The FDA has announced that it will permit marketing of the Brainsway Deep Transcranial Magnetic Stimulation System for the treatment of obsessive compulsive disorder (OCD).
According to the National Institute of Mental Health, about 1 percent of U.S. adults had OCD in the past year. Although most patients with OCD respond to treatment, some patients continue to experience symptoms.
The FDA permitted marketing of transcranial magnetic stimulation (TMS) as a treatment for major depression in 2008 and expanded its use to treat pain associated with certain migraine headaches in 2013.
The FDA reviewed data from a randomized, multi-center study of 100 patients, 49 of whom received treatment with the Brainsway device; 51 patients received treatment with a sham device. Patients already receiving OCD treatments (medical management) were maintained at their current dosages throughout the study. The study evaluated the reduction in patients’ Yale-Brown Obsessive Compulsive Scale (YBOCS) score, a common metric for measuring the severity of a patient’s OCD. The results indicated that 38 percent of patients responded to the Brainsway device (i.e., greater than 30 percent reduction in YBOCS score), whereas 11 percent of patients responded when using the sham device.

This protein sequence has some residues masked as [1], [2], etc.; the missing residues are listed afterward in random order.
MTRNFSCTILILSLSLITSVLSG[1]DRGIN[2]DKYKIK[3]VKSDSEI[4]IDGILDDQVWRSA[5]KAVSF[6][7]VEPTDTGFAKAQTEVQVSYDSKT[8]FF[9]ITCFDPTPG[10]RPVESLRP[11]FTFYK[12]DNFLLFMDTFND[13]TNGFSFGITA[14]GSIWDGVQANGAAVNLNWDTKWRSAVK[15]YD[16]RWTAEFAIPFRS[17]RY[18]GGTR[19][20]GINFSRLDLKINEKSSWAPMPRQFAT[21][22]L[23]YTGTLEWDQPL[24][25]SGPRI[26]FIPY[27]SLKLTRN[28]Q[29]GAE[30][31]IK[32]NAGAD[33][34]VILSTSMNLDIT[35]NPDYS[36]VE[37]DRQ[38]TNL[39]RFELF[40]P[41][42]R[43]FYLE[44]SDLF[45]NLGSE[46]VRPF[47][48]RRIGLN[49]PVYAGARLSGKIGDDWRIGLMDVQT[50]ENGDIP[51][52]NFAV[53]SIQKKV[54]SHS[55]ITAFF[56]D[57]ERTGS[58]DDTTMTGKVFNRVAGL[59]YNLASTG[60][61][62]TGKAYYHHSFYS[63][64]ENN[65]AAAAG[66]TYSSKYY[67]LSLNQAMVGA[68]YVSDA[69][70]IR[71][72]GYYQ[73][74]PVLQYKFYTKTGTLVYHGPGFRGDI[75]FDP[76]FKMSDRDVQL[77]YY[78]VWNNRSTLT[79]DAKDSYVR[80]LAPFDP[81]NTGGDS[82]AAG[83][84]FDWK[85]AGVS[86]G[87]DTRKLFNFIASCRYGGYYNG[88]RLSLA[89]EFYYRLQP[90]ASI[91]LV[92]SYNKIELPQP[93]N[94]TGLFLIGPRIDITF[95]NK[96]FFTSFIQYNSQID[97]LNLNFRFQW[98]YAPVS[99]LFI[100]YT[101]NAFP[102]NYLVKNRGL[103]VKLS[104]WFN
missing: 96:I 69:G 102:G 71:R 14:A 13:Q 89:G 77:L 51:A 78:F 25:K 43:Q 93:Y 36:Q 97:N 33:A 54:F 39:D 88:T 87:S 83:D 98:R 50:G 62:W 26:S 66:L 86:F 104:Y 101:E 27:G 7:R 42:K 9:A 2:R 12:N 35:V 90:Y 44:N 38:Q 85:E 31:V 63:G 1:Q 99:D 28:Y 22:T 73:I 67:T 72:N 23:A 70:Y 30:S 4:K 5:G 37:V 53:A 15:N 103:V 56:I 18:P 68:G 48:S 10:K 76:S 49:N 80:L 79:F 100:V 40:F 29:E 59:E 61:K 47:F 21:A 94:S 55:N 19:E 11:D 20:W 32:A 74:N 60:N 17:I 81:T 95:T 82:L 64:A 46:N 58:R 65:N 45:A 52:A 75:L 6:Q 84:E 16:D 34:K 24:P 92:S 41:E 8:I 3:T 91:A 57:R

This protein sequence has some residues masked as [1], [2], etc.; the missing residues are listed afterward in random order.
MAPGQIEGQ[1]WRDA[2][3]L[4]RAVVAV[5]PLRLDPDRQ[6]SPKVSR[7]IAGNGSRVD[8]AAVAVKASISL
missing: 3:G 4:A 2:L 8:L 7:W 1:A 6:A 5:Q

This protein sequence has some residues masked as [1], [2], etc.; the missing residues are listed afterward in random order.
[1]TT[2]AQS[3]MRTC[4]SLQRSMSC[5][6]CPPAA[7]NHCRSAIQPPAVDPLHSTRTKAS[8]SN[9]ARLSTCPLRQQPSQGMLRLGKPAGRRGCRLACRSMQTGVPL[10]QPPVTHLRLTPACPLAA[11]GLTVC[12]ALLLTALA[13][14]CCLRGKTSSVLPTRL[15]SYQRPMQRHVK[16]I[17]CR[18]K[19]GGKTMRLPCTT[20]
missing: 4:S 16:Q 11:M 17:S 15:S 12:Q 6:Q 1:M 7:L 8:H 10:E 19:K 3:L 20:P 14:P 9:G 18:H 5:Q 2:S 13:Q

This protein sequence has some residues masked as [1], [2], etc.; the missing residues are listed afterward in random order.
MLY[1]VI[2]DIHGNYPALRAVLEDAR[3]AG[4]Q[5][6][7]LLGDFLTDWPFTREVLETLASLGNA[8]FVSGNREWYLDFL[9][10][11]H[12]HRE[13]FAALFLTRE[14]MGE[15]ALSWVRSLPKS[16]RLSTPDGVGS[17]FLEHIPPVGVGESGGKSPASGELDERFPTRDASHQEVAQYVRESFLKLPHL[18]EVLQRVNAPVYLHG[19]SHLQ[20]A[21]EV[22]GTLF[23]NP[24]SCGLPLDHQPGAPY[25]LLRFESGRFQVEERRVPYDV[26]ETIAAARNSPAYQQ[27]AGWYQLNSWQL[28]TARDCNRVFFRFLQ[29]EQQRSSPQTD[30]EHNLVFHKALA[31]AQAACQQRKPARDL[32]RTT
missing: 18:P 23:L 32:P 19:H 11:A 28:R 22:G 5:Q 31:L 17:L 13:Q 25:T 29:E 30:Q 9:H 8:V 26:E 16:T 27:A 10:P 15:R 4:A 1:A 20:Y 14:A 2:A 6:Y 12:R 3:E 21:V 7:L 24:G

The most frequent adverse reaction was headache, which was reported by 37.5 percent of the patients who received the Brainsway device and by 35.3 percent of the patients who received the sham treatment. No serious adverse reactions related to the Brainsway device were reported. Other adverse reactions, such as application-site pain or discomfort, jaw pain, facial pain, muscle pain, spasm or twitching, and neck pain, were reported as either mild or moderate and resolved shortly after treatment.
Source: FDA.gov, August 17, 2018